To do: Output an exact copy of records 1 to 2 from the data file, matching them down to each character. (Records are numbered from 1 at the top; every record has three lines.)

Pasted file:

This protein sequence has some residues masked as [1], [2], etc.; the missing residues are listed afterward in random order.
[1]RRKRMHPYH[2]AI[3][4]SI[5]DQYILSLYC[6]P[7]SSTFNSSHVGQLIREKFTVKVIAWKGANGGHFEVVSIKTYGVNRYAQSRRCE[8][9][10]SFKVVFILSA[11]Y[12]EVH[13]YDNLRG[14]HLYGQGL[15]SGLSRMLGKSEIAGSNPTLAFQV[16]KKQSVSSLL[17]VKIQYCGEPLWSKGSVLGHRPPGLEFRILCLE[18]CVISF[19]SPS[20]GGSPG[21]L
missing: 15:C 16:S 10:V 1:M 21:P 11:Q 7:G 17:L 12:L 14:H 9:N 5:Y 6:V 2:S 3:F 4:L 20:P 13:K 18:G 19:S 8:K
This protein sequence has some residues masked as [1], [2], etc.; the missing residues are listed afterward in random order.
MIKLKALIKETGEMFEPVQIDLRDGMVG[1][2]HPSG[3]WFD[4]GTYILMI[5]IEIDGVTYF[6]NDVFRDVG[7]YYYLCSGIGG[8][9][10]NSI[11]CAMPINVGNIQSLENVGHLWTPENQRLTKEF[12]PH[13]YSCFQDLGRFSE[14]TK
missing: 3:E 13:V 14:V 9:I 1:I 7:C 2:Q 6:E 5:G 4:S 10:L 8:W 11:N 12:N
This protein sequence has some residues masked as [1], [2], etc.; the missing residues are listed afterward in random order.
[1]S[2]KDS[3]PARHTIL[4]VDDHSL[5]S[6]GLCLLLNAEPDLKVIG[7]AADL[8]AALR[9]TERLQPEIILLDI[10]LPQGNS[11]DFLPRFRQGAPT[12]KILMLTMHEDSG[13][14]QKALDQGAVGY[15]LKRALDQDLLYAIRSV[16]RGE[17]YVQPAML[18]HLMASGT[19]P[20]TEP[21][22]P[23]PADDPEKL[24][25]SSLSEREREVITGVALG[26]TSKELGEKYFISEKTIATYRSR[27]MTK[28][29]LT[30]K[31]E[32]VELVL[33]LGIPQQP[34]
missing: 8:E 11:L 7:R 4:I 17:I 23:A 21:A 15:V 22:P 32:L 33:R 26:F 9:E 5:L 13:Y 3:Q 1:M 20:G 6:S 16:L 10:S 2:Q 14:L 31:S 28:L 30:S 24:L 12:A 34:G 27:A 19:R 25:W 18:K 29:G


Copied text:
This protein sequence has some residues masked as [1], [2], etc.; the missing residues are listed afterward in random order.
[1]RRKRMHPYH[2]AI[3][4]SI[5]DQYILSLYC[6]P[7]SSTFNSSHVGQLIREKFTVKVIAWKGANGGHFEVVSIKTYGVNRYAQSRRCE[8][9][10]SFKVVFILSA[11]Y[12]EVH[13]YDNLRG[14]HLYGQGL[15]SGLSRMLGKSEIAGSNPTLAFQV[16]KKQSVSSLL[17]VKIQYCGEPLWSKGSVLGHRPPGLEFRILCLE[18]CVISF[19]SPS[20]GGSPG[21]L
missing: 15:C 16:S 10:V 1:M 21:P 11:Q 7:G 17:L 12:L 14:H 9:N 5:Y 6:V 2:S 3:F 4:L 20:P 13:K 18:G 19:S 8:K
This protein sequence has some residues masked as [1], [2], etc.; the missing residues are listed afterward in random order.
MIKLKALIKETGEMFEPVQIDLRDGMVG[1][2]HPSG[3]WFD[4]GTYILMI[5]IEIDGVTYF[6]NDVFRDVG[7]YYYLCSGIGG[8][9][10]NSI[11]CAMPINVGNIQSLENVGHLWTPENQRLTKEF[12]PH[13]YSCFQDLGRFSE[14]TK
missing: 3:E 13:V 14:V 9:I 1:I 7:C 2:Q 6:E 5:G 4:S 10:L 8:W 11:N 12:N